T he two-hour drive from India’s capital, New Delhi, to the home of minibus driver Karam Rahman*, in the state of Haryana, is relatively smooth. But the 45-year old’s journey out of poverty has been anything but.
Working for hire ferrying local passengers, Karam makes about Rs 7,500 ($102) a month, or Rs 12,000 ($163) when his eldest son pitches in. But his household expenses total about Rs 20,000 ($272), due to the ill health of his wife. His plan to fix this shortfall involves opening a “kirana” — a local convenience store — in his village, as the nearest other shop is about a kilometre away, but he’s twice been turned down for a loan.
“At one point, I tried buying a vehicle since I have a driving license. But they make you run around for that too. Officials want a guarantor who owns a vehicle, and despite fulfilling whatever criteria they want, there will always be some middleman who wants a commission.”
“Each time I applied for a loan, the [local bank] officials would create some hindrance or the other, saying things like the budget hasn’t been passed yet,” he says. “If I had been a defaulter I understand the apprehension — let the officials be strict. But why did I not get the loan when I have a clean chit [record]? I had no previous debts or loans pending.”
Karam’s experience is representative of those who fall through the cracks of the Indian government’s measures to promote “financial inclusion” — the ability to access financial services, no matter your wealth, gender or social status. In India, Pradhan Mantri Jan-Dhan Yojana (PMJDY), more simply known as Jan-Dhan, is the name for the financial inclusion programme of the present government, which was launched in 2014. It allows anyone above the age of ten to open a basic, no-frills bank account without any charge.
Today, 98 percent of Indian households are said to have a bank account. “The next step is that every individual should have one,” says Dhiraj Nayyar, who at the time of writing was head of economics, finance and commerce at the National Institute for Transforming India or Niti Aayog — a policy think-tank headed by the current prime minister, Narendra Modi. According to Nayyar, India’s main challenges to financial inclusion are the fact that “banks are not physically present in several areas” and “people are not always aware of the government’s schemes”.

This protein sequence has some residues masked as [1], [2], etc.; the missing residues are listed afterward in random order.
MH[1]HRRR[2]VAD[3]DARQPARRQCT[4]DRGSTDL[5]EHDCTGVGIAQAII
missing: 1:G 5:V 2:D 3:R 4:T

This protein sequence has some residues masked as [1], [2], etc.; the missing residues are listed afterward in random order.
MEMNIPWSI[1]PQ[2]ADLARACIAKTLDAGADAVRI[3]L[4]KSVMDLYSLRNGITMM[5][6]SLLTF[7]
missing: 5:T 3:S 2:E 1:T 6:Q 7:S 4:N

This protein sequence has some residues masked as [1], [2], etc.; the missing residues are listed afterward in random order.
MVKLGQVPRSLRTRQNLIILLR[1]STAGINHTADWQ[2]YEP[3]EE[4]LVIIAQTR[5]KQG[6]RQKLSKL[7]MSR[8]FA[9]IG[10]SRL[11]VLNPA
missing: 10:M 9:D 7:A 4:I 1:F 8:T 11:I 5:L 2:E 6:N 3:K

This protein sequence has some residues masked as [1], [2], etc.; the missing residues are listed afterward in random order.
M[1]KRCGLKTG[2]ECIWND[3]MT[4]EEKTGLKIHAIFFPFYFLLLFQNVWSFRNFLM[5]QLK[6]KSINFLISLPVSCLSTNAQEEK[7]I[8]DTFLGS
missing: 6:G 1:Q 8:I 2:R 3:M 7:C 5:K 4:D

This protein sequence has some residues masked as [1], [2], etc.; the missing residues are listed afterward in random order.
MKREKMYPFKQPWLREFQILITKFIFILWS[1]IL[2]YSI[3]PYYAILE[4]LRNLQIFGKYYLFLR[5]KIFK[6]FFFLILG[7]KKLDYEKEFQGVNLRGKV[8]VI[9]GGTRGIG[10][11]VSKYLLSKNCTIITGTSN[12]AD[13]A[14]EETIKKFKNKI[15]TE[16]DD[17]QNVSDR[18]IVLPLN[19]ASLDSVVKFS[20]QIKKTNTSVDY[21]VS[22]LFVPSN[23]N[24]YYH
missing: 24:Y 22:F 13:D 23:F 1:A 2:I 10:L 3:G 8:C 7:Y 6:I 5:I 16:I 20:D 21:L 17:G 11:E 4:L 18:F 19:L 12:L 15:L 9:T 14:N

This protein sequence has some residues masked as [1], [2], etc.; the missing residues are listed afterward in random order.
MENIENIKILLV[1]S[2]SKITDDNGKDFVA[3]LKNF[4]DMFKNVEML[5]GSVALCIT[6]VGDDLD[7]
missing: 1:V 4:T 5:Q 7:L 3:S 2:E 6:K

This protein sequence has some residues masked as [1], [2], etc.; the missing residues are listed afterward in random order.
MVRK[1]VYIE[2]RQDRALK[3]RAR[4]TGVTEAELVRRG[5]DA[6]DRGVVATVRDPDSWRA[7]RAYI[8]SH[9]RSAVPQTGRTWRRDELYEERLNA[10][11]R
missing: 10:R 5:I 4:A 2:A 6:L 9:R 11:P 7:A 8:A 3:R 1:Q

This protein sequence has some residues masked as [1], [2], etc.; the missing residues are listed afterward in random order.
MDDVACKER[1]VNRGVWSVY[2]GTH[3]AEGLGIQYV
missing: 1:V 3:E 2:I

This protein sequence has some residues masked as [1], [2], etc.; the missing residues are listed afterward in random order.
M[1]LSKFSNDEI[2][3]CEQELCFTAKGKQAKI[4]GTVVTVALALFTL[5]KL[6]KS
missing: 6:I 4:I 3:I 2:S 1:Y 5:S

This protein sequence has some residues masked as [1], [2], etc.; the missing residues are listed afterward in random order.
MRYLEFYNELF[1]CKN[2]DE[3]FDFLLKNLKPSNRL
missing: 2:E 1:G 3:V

But a key problem is that in 117 “aspirational districts” identified by the government for improvement, no additional money to fix these problems has been allocated. Instead of extra funds, Nayyar says that there should be “better convergence of existing schemes and more efficiency”.
In 2010, before the Jan-Dhan programme came along, Karam was hopeful when his bank told him it might be possible to get a loan from another branch. “Then they asked for a guarantor,” he says. “When I arranged a local headmaster to be one, they wanted one more. It was clear they were delaying the process. Finally I got disheartened and gave up.”
Five hundred kilometres away, in the bordering state of Uttar Pradesh, Jumia Mansoori has been fighting her own battle for financial independence. “There is no store to cater to women’s needs in our village, the nearest one is 15 kilometres away,” explains the 24-year-old, who lives with her husband, Sabir (27), and their three daughters (aged 9, 5, 3).
Currently together they earn approximately Rs 10,000 ($136) per month from odd jobs in workshops that make car parts. “I wanted to open a ‘ladies essentials’ [women’s hygiene and toiletries] shop and required a loan for it. It would have earned over Rs 500 ($7) a day, enough to feed my family.”
So she and her husband went to the local branch of the state bank. The officials told them to first get a series of documents in order — an Aadhaar number (India’s ambitious national biometric project), an ID card, a witness, and a signed agreement to pay back the loan. “Getting all that cost us Rs 200 ($3) at the administrative office,” says Jumia. “A bank official then saw our file and said it was ‘severely lacking’ and we should now get land ownership papers. We didn’t have those so he said talk to the man sitting outside and get your file ‘improved’.”
The man sitting outside was a village tout, who refused to give his name but demanded a 20 percent commission to get the loan passed. “In a Rs 200,000 ($2,730) loan amount, Rs 40,000 ($543) was a big sum for us.” This experience is common — in a 2018 study, Transparency International reported that about 56 percent of Indians surveyed admitted paying a bribe.
“We went back to the manager and relayed what the man said”, says Jumia. “The manager retorted that it ‘costs’ that much and tried to send us back to him. I asked him why should I talk to a middle-man when you’re there. That’s when he got upset and tore up my file saying, it’s my wish who I decide to give the loan to and who I don’t wish to.”